423. 4 1 9. . . Is it possible to achieve good by condemnable means? Can freedom be attained by means of oppression?57 In that article. before Lukacs joined the new Hungarian Communist Party. class struggle and socialism . 'In the past'. it has often been overlooked that the two constitutive elements of his system. If the latter is true. his views were diametrically opposed to it. Marx's philosophy of history has seldom been sufficiently separated from his sociology. 'Bolshevism as a Moral Problem' ( 1 9 1 8) . . a useful tool to be employed . . on the 57. It poses with exemplary lucidity the issue of its title : whether democracy is believed to be a temporary tactic of the socialist movement. . 1 9 77. Lukacs. In 1 9 1 8 Lukacs was not at all attached to 'Western Marxism' in the sense of his 1 92 3 book and its later reception indeed. . or if democracy indeed is an integral part of socialism. But all those who fall under the sway of its fascination might not be fully aware of the consequences of their decision . . Lukacs wrote in 1 9 1 8. Marcus. Social Research 44: 3. Lukacs left the questions hanging. . Bolshevism offers a fascinating way out in that it does not call for compromise . trans. It is called 'Bolshevism as a Moral Proble m ' . but his Western Marxism was an oblique way of answering 'yes' to the last two . As a result. S ocialism. are closely related but by no means the product of the same conceptual system. .88 FROM MARXI S M TO PO ST MARXISM? written in 1 9 1 8. democracy cannot be forsaken without considering the ensuing moral and ideological consequences . G . J. The former is a factual finding of Marxian sociology .

1 9 67. Lesziik and P. Lukacs. though the article was written b efore the short­ lived S oviet Republic. Karl Renner and others in its ranks . in part left-wing. which is attacked in the 5 8 . Ludz. is Austro-Marxism. Its first adumbration is Lukacs 's first article after his return to Hungary as a Communist. transcending. ' 5 9 The immediate target in Karl Korsch's Marxism and Philosophy. . if you prefer. Here. Rudolf Hilferding. 'Tactics and Ethics'. It ends on a note. later expanded. very much prese nt in the Max Weber circle in Heidelberg of which Lukacs was then a part. in Soziologische Texte. 58 This is a Marxism filtered by neo-Kantianism. on reification and the consciousness of the proletariat: 'This calling to the salvation o f socie ty is the world-historical role of the proletariat and only thro ugh the class consciousness of the prolet arians can you reach the knowledge and the understanding of this road of humanity. which had develope d in Vienna in the decade prior to the First World War and included Otto Bauer. Neuwied and Berlin: Luchterhand. 420. G. the second canonical text of Western Marxism. M. particularly in the key essay History and Class Consciousness. Marxism by Max Adler and the whole tendency of ' Austro -Marxi s m ' . exemplified by Rud o lf Hilferding and his Finance Capital ( 1 909). 5 9 . morally correct action is made dependent on knowledge of the ' hi s t orical philosophical situation'. Ludz. I bid . trans. 'Taktik und Ethik' ( 1 9 1 9). P. on class consciousness. is the utopian postulate of the Marxian philosophy of history: it is the ethical obj e ctive of a coming world order.TWENTIETH C ENTURY MARXI S M 89 other hand. the distinction between science and ethics with a Hegelian dialectic of class consciousness. emphasis omitted. or. . The birth of Western Marxism consisted in conflating. and grafte d onto an orthodox. 1 9 . ed.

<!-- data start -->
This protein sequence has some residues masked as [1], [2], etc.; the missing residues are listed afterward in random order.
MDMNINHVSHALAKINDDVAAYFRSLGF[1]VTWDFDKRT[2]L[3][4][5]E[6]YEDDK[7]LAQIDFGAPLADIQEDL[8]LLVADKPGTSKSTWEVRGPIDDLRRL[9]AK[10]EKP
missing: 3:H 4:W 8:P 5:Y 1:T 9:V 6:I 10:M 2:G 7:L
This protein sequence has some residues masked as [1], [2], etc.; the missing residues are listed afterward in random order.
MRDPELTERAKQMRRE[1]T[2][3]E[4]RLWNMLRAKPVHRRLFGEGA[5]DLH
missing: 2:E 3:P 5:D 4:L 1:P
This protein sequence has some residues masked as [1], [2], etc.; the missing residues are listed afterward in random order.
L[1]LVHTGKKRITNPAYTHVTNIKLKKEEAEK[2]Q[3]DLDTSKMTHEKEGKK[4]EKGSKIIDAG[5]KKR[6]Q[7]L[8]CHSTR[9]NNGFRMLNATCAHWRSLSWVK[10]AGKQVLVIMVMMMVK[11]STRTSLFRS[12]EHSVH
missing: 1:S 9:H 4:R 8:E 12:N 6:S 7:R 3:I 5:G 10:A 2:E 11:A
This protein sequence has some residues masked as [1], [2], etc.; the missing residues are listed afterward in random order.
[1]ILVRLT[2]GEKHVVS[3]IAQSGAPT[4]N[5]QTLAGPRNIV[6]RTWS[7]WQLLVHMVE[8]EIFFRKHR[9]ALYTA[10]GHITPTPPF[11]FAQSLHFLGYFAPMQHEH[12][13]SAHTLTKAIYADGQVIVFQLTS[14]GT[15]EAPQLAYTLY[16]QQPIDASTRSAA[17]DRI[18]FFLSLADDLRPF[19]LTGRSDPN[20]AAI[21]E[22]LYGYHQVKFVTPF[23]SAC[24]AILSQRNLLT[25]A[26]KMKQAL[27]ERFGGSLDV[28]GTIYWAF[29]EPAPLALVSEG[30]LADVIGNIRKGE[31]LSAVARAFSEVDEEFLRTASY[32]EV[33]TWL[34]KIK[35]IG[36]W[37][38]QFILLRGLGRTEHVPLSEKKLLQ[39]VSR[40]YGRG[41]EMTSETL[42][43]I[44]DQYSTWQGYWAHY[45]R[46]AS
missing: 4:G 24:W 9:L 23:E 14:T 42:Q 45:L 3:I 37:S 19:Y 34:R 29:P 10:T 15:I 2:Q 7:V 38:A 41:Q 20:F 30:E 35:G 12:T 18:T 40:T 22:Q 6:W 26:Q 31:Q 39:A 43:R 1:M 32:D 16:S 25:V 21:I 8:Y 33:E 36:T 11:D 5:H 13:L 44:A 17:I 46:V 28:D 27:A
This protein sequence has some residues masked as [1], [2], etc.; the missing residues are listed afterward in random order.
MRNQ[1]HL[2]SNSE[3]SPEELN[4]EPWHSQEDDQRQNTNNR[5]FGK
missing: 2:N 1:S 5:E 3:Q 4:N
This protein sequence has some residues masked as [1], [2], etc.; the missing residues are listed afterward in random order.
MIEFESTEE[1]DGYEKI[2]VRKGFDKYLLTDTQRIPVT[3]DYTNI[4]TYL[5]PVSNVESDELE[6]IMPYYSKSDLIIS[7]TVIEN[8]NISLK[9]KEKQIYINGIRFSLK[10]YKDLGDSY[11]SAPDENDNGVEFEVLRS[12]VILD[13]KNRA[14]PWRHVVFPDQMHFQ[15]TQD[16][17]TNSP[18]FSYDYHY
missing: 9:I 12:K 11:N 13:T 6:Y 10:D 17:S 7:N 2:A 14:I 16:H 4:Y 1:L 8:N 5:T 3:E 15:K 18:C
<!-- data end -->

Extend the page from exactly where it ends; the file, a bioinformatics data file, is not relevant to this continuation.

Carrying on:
Lukacs. and by North Americans somewhat later. K. S . of course. 60 C RITICAL THEORY AND THE OCTOBER REVOLUTION On the basis of this brief sketch a documentation which could and should have been largely extended in a more specialized context we may draw some conclusions . To link Western Marxism with 'the anti-Leninist movement of this century' is American leftists' 'false consciousness ' . 62 On the other hand. to which Lukacs paid homage in 1 9 1 9. 62. against Capital and against facts according to Gramsci. against whi ch Western Marxism was implicitly contrasted. but clearly included the C o mmunist Party canon and the rival orthodoxies of S oviet post­ Stalin i s m . S ino-Stalinism. was seen in many different forms. Aronowitz. 6 1 .61 and from whom Korsch borrowed the motto of his Marxism and Philosophy. xiii. Marxisme et philosophie. The Crisis in Historical Materialism: Class. Western Marxism arose as a European intellectual reception of the October Revolution. L. Maoism and o rganized Trotskyi s m . Korsch. always implied an Eastern demarcati o n .90 FR O M MARXISM TO P O S T MARXISM? name of a Hegelian dialectic that rejects Austro-Marxism's dissolution of the 'unitary theory of social revolution' into scientific study and political prises de position. hailing Lenin's leadership. overcoming both moral and scientific problems according to Lukacs and Korsch. the construction. 1 9 8 1 . H ailing the October Revolution also meant. The 'East ' . . 1 9 . where theoretical and conceptual issues 60. The main function of 1 9 6 0s Western Marxism was to open up an intellectual horizon and a field of reflection. diffusion and perception of a Western Marxism by Western Europ ean intellectuals in the late 1 9 5 0 s and 1 9 6 0s. The latter was interpreted as a successful abbreviation of Marxist thought. 'Taktik und Ethik'. Minneapolis: University of Minnesota Press. 92ff. Politics and Culture in Marxist Theory.